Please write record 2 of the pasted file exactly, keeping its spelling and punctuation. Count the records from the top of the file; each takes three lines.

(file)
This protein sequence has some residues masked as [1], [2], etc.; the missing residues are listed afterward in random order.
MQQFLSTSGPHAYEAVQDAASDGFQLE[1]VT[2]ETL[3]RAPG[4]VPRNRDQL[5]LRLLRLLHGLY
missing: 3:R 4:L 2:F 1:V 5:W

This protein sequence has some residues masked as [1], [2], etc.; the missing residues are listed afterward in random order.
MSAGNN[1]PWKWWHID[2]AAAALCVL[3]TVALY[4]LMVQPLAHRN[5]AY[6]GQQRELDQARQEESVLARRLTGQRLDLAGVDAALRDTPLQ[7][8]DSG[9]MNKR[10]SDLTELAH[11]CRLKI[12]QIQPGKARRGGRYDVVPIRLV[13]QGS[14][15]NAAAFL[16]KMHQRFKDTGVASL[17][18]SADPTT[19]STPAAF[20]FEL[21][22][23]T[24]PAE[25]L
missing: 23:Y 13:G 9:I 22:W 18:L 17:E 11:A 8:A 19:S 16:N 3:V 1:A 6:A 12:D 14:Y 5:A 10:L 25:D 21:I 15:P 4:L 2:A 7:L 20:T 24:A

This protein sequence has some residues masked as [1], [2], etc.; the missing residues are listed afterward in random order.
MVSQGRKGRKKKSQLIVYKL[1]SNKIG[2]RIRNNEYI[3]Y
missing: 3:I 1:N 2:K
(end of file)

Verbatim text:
This protein sequence has some residues masked as [1], [2], etc.; the missing residues are listed afterward in random order.
MSAGNN[1]PWKWWHID[2]AAAALCVL[3]TVALY[4]LMVQPLAHRN[5]AY[6]GQQRELDQARQEESVLARRLTGQRLDLAGVDAALRDTPLQ[7][8]DSG[9]MNKR[10]SDLTELAH[11]CRLKI[12]QIQPGKARRGGRYDVVPIRLV[13]QGS[14][15]NAAAFL[16]KMHQRFKDTGVASL[17][18]SADPTT[19]STPAAF[20]FEL[21][22][23]T[24]PAE[25]L
missing: 23:Y 13:G 9:I 22:W 18:L 17:E 11:A 8:A 19:S 16:N 3:V 1:A 6:A 12:D 14:Y 5:A 10:L 25:D 21:I 15:P 4:L 2:A 7:L 20:T 24:A